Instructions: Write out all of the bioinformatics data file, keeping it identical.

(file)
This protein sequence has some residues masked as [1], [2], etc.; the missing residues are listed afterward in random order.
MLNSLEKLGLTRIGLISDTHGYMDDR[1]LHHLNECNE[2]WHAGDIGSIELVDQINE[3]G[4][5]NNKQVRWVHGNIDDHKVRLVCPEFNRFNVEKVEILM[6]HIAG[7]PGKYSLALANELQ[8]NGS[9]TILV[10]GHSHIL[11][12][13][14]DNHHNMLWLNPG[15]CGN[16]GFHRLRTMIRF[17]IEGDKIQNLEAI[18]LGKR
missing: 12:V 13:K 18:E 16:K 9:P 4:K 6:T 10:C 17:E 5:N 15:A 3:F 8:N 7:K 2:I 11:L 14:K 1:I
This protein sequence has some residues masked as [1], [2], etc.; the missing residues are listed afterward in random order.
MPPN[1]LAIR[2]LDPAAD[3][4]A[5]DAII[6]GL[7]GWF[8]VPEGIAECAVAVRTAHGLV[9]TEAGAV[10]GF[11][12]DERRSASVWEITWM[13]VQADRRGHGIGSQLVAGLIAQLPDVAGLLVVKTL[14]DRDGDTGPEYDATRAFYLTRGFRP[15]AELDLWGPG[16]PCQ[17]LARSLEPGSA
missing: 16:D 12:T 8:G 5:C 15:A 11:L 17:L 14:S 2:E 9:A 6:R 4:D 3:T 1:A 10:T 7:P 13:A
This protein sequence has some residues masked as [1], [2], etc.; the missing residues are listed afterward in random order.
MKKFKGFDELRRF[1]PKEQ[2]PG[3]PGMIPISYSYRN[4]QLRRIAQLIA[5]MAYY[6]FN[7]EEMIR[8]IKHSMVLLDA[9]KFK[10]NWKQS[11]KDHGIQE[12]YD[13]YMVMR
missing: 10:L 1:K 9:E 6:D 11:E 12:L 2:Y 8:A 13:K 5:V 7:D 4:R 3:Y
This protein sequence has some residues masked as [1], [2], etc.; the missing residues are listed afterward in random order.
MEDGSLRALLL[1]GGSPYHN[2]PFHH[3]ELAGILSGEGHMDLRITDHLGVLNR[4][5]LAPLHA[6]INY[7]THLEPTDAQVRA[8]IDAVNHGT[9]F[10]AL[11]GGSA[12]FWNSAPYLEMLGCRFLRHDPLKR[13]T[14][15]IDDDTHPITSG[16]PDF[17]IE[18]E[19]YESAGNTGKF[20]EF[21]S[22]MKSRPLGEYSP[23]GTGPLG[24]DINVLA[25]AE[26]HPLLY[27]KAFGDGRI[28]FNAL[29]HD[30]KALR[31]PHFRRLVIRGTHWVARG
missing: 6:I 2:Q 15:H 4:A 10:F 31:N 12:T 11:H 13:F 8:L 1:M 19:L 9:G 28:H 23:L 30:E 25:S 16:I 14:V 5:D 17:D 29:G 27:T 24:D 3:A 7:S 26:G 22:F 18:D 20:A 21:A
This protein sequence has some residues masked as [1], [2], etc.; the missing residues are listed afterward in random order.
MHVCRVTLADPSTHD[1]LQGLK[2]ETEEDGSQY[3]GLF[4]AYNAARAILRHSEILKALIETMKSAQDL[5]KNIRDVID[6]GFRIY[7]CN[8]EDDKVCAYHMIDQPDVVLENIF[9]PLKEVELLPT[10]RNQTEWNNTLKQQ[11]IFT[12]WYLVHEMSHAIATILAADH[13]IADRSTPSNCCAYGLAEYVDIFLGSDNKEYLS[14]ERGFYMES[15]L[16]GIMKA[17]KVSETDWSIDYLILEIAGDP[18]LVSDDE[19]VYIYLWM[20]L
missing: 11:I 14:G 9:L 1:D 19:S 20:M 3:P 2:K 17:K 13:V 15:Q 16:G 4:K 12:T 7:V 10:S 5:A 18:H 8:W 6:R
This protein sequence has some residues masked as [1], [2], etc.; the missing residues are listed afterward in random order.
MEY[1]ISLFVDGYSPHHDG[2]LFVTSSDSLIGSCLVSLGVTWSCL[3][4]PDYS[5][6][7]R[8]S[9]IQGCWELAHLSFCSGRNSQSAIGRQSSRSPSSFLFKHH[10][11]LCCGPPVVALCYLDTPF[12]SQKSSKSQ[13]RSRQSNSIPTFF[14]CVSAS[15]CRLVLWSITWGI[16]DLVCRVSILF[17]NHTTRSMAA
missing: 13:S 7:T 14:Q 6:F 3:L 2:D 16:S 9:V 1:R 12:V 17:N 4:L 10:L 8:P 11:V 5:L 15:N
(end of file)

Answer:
This protein sequence has some residues masked as [1], [2], etc.; the missing residues are listed afterward in random order.
MLNSLEKLGLTRIGLISDTHGYMDDR[1]LHHLNECNE[2]WHAGDIGSIELVDQINE[3]G[4][5]NNKQVRWVHGNIDDHKVRLVCPEFNRFNVEKVEILM[6]HIAG[7]PGKYSLALANELQ[8]NGS[9]TILV[10]GHSHIL[11][12][13][14]DNHHNMLWLNPG[15]CGN[16]GFHRLRTMIRF[17]IEGDKIQNLEAI[18]LGKR
missing: 12:V 13:K 18:E 16:K 9:P 4:K 6:T 10:C 17:E 5:N 15:A 3:F 8:N 7:K 2:I 11:L 14:K 1:I
This protein sequence has some residues masked as [1], [2], etc.; the missing residues are listed afterward in random order.
MPPN[1]LAIR[2]LDPAAD[3][4]A[5]DAII[6]GL[7]GWF[8]VPEGIAECAVAVRTAHGLV[9]TEAGAV[10]GF[11][12]DERRSASVWEITWM[13]VQADRRGHGIGSQLVAGLIAQLPDVAGLLVVKTL[14]DRDGDTGPEYDATRAFYLTRGFRP[15]AELDLWGPG[16]PCQ[17]LARSLEPGSA
missing: 16:D 12:T 8:G 5:C 15:A 11:L 17:L 14:S 2:E 9:A 6:R 4:D 3:T 1:A 10:T 7:P 13:A
This protein sequence has some residues masked as [1], [2], etc.; the missing residues are listed afterward in random order.
MKKFKGFDELRRF[1]PKEQ[2]PG[3]PGMIPISYSYRN[4]QLRRIAQLIA[5]MAYY[6]FN[7]EEMIR[8]IKHSMVLLDA[9]KFK[10]NWKQS[11]KDHGIQE[12]YD[13]YMVMR
missing: 10:L 1:K 9:E 6:D 11:E 12:L 2:Y 8:A 13:K 5:V 7:D 4:R 3:Y
This protein sequence has some residues masked as [1], [2], etc.; the missing residues are listed afterward in random order.
MEDGSLRALLL[1]GGSPYHN[2]PFHH[3]ELAGILSGEGHMDLRITDHLGVLNR[4][5]LAPLHA[6]INY[7]THLEPTDAQVRA[8]IDAVNHGT[9]F[10]AL[11]GGSA[12]FWNSAPYLEMLGCRFLRHDPLKR[13]T[14][15]IDDDTHPITSG[16]PDF[17]IE[18]E[19]YESAGNTGKF[20]EF[21]S[22]MKSRPLGEYSP[23]GTGPLG[24]DINVLA[25]AE[26]HPLLY[27]KAFGDGRI[28]FNAL[29]HD[30]KALR[31]PHFRRLVIRGTHWVARG
missing: 6:I 2:Q 15:H 4:A 10:F 31:N 12:T 11:H 13:F 8:L 1:M 19:L 9:G 28:H 23:L 30:E 25:S 16:I 14:V 5:D 17:D 29:G 27:T 24:D 3:A 7:S 26:G 22:F 18:D 20:A 21:A
This protein sequence has some residues masked as [1], [2], etc.; the missing residues are listed afterward in random order.
MHVCRVTLADPSTHD[1]LQGLK[2]ETEEDGSQY[3]GLF[4]AYNAARAILRHSEILKALIETMKSAQDL[5]KNIRDVID[6]GFRIY[7]CN[8]EDDKVCAYHMIDQPDVVLENIF[9]PLKEVELLPT[10]RNQTEWNNTLKQQ[11]IFT[12]WYLVHEMSHAIATILAADH[13]IADRSTPSNCCAYGLAEYVDIFLGSDNKEYLS[14]ERGFYMES[15]L[16]GIMKA[17]KVSETDWSIDYLILEIAGDP[18]LVSDDE[19]VYIYLWM[20]L
missing: 11:I 14:G 9:L 1:D 19:S 20:M 3:P 2:K 17:K 13:V 15:Q 16:G 4:K 12:T 7:V 10:S 5:A 18:H 8:W 6:R
This protein sequence has some residues masked as [1], [2], etc.; the missing residues are listed afterward in random order.
MEY[1]ISLFVDGYSPHHDG[2]LFVTSSDSLIGSCLVSLGVTWSCL[3][4]PDYS[5][6][7]R[8]S[9]IQGCWELAHLSFCSGRNSQSAIGRQSSRSPSSFLFKHH[10][11]LCCGPPVVALCYLDTPF[12]SQKSSKSQ[13]RSRQSNSIPTFF[14]CVSAS[15]CRLVLWSITWGI[16]DLVCRVSILF[17]NHTTRSMAA
missing: 13:S 7:T 14:Q 6:F 3:L 2:D 16:S 9:V 1:R 12:V 17:N 4:L 10:L 8:P 11:V 5:L 15:N